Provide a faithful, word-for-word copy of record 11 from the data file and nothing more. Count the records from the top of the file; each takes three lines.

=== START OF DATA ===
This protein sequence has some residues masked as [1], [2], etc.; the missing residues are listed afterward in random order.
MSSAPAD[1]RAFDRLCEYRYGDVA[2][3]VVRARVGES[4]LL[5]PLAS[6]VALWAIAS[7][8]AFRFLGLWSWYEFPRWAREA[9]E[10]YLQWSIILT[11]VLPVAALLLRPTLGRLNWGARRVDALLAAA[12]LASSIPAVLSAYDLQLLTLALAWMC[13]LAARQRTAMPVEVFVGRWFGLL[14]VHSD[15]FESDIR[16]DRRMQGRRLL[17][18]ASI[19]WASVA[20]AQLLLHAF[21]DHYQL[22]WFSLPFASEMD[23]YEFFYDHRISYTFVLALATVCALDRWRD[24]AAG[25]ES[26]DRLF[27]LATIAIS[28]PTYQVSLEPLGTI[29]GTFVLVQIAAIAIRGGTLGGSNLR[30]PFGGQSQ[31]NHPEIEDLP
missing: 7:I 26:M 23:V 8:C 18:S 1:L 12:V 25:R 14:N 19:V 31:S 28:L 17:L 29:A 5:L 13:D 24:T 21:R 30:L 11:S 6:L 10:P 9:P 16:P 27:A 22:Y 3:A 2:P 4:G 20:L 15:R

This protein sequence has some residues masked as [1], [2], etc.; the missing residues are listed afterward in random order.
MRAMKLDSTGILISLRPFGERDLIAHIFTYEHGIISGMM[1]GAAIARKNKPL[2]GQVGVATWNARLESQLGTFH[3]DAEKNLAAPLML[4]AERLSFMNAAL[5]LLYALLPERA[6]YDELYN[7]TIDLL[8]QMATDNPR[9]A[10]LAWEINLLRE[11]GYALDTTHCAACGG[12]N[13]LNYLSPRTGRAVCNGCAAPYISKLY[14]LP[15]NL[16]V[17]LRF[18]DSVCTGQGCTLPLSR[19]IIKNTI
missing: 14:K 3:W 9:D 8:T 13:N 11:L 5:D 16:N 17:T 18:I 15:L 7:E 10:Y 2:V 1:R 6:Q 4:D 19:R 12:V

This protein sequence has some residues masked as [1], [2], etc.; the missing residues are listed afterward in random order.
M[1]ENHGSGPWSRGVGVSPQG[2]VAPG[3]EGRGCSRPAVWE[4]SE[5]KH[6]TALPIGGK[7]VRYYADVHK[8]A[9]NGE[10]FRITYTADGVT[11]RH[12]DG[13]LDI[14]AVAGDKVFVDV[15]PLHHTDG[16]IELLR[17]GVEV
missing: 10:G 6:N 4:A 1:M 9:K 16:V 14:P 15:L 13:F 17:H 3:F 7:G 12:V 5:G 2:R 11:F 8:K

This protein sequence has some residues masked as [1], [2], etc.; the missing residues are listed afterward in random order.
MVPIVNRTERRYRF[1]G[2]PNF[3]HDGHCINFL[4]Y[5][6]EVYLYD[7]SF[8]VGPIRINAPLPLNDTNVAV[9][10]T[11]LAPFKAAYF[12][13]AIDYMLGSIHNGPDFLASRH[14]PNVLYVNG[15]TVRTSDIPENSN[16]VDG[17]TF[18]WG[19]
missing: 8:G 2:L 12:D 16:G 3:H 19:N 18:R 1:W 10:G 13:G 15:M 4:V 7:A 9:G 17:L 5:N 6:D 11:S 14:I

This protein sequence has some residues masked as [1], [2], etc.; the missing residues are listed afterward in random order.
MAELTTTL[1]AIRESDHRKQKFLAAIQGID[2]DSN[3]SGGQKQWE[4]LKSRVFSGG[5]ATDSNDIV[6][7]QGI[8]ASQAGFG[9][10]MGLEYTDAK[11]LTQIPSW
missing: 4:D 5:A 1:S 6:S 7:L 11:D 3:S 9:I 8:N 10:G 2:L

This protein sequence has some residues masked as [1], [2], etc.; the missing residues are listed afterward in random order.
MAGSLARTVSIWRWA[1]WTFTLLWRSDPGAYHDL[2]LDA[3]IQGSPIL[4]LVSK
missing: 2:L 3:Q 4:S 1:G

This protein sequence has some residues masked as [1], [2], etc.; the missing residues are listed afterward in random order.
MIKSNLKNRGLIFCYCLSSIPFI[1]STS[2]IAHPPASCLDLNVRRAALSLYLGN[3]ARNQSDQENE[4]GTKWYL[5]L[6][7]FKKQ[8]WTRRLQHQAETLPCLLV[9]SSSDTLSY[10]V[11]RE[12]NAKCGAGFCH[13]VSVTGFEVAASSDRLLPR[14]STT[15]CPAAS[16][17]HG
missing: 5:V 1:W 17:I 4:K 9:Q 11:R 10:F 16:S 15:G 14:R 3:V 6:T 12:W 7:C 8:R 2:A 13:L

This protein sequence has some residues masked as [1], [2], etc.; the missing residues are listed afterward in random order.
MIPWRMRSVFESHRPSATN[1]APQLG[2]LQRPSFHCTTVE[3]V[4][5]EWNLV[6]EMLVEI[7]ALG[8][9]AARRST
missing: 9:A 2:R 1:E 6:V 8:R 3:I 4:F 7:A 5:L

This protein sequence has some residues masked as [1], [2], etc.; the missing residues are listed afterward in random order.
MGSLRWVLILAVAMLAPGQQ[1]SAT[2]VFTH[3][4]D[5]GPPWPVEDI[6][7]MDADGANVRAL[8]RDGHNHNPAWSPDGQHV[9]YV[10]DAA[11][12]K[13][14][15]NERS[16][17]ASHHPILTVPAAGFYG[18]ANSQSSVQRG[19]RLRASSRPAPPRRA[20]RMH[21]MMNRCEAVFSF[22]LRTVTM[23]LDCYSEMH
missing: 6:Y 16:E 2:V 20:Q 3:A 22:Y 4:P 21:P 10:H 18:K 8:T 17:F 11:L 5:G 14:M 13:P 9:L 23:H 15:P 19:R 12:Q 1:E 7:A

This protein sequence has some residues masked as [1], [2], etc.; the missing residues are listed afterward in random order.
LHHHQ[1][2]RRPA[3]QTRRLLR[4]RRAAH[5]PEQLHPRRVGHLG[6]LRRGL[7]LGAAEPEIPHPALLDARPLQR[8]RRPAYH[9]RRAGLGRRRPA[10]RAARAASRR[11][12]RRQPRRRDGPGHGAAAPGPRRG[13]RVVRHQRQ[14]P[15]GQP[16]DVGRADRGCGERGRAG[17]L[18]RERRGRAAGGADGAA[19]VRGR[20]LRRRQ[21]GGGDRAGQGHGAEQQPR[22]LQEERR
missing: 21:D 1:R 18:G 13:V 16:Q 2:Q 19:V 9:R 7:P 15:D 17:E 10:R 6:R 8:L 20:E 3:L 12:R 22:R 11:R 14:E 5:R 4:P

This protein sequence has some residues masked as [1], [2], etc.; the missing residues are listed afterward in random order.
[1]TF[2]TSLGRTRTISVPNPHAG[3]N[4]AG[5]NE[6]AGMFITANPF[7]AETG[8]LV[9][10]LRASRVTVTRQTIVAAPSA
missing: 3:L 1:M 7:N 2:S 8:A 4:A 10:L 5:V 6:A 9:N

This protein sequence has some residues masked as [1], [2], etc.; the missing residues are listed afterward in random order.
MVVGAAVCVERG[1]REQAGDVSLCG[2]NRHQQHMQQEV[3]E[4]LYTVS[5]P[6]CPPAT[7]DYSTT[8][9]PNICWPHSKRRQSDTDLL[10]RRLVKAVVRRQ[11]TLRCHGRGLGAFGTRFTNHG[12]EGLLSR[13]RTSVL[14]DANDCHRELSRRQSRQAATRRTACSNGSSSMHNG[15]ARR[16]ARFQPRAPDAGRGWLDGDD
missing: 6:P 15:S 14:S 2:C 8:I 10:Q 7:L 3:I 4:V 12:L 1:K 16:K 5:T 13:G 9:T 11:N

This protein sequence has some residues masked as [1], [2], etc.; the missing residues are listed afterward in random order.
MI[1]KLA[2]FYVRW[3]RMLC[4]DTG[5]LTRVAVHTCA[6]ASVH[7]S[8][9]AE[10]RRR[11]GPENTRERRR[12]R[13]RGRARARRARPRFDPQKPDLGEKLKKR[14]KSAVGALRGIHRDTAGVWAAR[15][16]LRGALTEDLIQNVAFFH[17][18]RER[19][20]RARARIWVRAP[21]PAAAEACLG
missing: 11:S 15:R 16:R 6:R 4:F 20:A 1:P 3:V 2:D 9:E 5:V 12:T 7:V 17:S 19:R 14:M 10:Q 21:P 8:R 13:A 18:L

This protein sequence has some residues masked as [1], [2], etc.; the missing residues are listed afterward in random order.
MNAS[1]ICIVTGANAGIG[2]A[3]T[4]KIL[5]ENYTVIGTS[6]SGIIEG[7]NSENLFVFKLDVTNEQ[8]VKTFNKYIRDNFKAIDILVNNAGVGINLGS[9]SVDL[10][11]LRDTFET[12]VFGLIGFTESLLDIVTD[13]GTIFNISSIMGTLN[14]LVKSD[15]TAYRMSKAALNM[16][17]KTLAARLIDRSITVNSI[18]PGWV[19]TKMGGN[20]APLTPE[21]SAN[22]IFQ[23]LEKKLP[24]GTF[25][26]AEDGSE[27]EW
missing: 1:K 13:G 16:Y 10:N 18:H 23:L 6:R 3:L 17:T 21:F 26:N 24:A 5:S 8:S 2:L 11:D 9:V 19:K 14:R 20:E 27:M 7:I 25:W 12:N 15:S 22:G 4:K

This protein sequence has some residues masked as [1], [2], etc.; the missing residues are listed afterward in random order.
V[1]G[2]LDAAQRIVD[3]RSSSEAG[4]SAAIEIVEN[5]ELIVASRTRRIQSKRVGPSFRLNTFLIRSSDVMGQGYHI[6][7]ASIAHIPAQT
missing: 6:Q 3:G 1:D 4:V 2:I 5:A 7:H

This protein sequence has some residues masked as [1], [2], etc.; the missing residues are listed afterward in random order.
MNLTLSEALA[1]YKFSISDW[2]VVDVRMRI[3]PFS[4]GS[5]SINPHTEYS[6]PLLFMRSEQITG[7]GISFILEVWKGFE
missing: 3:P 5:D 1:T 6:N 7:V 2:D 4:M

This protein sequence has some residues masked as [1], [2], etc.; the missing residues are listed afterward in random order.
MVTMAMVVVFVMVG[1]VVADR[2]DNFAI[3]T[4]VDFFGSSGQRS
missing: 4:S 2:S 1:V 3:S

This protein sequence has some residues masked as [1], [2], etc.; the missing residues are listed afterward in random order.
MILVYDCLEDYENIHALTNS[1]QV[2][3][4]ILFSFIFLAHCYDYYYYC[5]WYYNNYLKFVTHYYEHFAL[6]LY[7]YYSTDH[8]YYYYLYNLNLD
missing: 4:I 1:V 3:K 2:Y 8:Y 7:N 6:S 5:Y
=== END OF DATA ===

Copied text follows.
This protein sequence has some residues masked as [1], [2], etc.; the missing residues are listed afterward in random order.
[1]TF[2]TSLGRTRTISVPNPHAG[3]N[4]AG[5]NE[6]AGMFITANPF[7]AETG[8]LV[9][10]LRASRVTVTRQTIVAAPSA
missing: 3:L 1:M 7:N 2:S 8:A 4:A 10:L 5:V 6:A 9:N